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A brief introduction of the old era diamond cuts


The old era or non-modern cuts tend to be off-make, or poorly proportioned diamonds. Now that we’ve had a look at some diamond shapes, let’s go over the parts of the cut diamond. There are three basic parts to every cut diamond: The crown (top), the girdle (around the middle), and the pavilion (the bottom).

The crown consists of a large flat area on top called the table, and a number of facets. As the diamond catches the light, the job of the crown is to split the light entering the diamond into white light, which gives the stones its brilliant and colored light, which gives it fires, or dispersion.

The girdle is the thin, unpolished band around the widest part of the diamond. The function of the girdle is to protect the edge of the stone from chipping (even though diamond is the hardest natural substance on earth, it can be chipped!)

The pavilion has the most important job, which is to reflect the light that passes through the crown back into your eyes. Think of it as a cone lined with mirrors. The light enters the diamond through the crown, split into the light and colored light, bounces off the facets of the pavilion back up through the crown, where you see it as – sparkle. But to achieve the maximum sparkle, that magic combination of brilliance and fire – the diamond must be well cut and cut in the proper proportions. The size of the table, the symmetry of the facets, the thickness of the girdle, and the angle of the pavilion must all work together to give the diamond the sparkle you want.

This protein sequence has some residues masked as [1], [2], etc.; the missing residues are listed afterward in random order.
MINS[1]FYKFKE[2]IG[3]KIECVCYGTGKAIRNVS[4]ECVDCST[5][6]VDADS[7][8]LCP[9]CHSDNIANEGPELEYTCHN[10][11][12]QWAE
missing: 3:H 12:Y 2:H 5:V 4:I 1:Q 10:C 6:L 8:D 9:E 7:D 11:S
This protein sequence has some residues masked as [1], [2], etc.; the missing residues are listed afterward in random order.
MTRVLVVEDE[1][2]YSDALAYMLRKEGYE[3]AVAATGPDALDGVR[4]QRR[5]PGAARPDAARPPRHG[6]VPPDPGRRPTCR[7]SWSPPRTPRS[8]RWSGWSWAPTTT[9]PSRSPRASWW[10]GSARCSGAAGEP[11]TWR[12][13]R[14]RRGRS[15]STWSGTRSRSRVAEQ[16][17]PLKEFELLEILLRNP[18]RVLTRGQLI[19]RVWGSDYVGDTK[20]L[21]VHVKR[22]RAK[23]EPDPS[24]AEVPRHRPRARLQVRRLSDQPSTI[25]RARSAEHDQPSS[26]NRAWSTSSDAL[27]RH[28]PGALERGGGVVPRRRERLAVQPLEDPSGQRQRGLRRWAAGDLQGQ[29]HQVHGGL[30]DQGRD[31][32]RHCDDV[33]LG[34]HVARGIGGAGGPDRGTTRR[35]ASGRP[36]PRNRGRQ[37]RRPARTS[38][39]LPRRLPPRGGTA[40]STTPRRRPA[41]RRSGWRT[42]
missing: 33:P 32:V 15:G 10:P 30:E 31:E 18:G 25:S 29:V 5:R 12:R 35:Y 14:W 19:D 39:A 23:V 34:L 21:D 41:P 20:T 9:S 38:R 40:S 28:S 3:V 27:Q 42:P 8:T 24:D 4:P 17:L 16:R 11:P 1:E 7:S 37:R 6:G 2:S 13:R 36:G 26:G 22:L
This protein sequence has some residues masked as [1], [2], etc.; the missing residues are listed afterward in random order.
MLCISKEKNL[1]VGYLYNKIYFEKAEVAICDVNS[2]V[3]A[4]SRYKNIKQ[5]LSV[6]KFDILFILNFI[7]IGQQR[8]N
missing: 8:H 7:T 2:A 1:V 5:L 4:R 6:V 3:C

Table – The size of the table, as a percentage of the crown, is important because it determines the amount of brilliance, or white light the diamond will reflect. So, how do you determine exactly what the table area is? It’s obviously a measurement that’s pretty difficult to make unless you have the right instruments.

Facets – The typical diamond is cut with 58 facets, 33 on the crown and 25 on the pavilion. On a well proportion stone, these facets will be uniform and symmetrical. If they are not, the diamonds ability to refract and reflect light will suffer. Furthermore, a poorly cut diamond just won’t look right to the eyes.

Girdle – This is a Goldilocks problem. You don’t want a diamond with a girdle that’s so thin, or one that’s too thick – you want one that’s just right. The whole purpose of the girdle is to protect the edge of the stone from chipping. A girdle that’s too thin does not give enough protection; a girdle that’s too thick does not look good. So you want a diamond with a medium girdle, neither too thin nor too thick.

Pavilion – The job of the pavilion is the most important of all: to reflect light into your True Love’s eyes. I think it’s important to understand that when you look at the diamond and see it sparkle, you are not just seeing light reflected off the surface of the diamond.  

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